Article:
Gen X/Y millionaires take new approach to wealth, Fidelity Investments survey finds

Young millionaires are far more optimistic than their older counterparts, according to a new survey from Fidelity Investments.

The Boston-based financial services company known for mutual funds and retirement savings products has just issued its 6th Fidelity Millionaire Outlook survey, which was drawn from online interviews with a random sample of 542 millionaire investors.

As part of the analysis, the respondents were broken into two age groups — Gen X/Y millionaires (investors from 18 to 48) and investors 49 and older.

In a press release, Fidelity said: “This year’s study found that – despite being three times as likely to acknowledge that inheritance helped build their fortune – the next generation of millionaires is working hard to grow their money. Gen X/Y millionaires have the most positive financial outlook in the history of the study and are far from sitting idle with their investments, averaging 30 trades per month.’’


Presumably, age influences a person’s views about money. Gen X/Y millionaires are still accumulating assets, while many investors in the older group are either nearing retirement or already retired.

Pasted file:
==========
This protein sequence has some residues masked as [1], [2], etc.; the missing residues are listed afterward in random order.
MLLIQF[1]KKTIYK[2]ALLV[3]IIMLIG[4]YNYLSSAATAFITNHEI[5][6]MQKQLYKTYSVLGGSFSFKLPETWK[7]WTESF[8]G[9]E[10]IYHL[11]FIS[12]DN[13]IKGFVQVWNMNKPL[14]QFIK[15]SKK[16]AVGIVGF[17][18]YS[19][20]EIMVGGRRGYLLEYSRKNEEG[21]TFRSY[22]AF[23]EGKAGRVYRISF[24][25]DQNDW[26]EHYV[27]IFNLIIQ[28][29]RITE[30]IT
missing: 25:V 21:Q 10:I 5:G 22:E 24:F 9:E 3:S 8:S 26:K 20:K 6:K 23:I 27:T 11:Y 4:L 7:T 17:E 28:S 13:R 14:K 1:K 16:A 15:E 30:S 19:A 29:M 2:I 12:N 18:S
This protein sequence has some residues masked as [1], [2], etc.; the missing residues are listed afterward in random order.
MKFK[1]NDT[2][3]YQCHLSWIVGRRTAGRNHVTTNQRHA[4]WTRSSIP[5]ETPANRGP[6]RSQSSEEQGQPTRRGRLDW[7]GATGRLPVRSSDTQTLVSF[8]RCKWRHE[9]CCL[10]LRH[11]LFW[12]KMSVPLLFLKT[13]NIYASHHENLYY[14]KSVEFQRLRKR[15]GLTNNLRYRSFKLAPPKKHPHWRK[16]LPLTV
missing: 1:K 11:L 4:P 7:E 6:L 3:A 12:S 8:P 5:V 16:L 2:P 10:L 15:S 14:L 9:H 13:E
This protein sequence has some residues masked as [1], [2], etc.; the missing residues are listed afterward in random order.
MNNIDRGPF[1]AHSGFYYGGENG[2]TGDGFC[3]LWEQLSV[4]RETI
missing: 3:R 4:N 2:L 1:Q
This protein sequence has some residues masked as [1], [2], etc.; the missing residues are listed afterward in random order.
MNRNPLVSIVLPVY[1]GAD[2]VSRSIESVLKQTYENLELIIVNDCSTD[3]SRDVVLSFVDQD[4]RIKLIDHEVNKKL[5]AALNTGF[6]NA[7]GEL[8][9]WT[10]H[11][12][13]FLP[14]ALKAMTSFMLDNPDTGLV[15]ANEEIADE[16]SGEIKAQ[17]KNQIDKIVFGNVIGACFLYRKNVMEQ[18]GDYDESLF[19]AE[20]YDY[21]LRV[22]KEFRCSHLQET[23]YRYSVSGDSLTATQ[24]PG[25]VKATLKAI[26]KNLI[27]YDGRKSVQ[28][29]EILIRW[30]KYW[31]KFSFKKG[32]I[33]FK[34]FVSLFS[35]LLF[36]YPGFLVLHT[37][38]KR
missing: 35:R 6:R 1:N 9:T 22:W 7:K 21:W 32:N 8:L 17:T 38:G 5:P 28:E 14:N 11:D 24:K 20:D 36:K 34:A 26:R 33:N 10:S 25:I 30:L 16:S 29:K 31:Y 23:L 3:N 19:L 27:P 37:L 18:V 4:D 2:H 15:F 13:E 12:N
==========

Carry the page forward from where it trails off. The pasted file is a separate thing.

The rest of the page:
“Gen X/Y millionaires are taking a dramatically different approach to their wealth than the older generations, signaling a new era of wealthy investors,’’ Bob Oros, executive vice president of Fidelity Institutional Wealth Services, said in a statement. “These next generation millionaires, who have already surpassed their older counterparts in total assets, are likely to drive significant change among the investors who want to emulate them, the advisors who serve them and the financial services industry that supports them.’’

To qualify to be included in the survey, a person had to have investable assets of at least $1 million, excluding workplace retirement accounts and any real estate holdings.

Fidelity said it partnered with Bellomy Research, an independent third-party research firm, to conduct the study.

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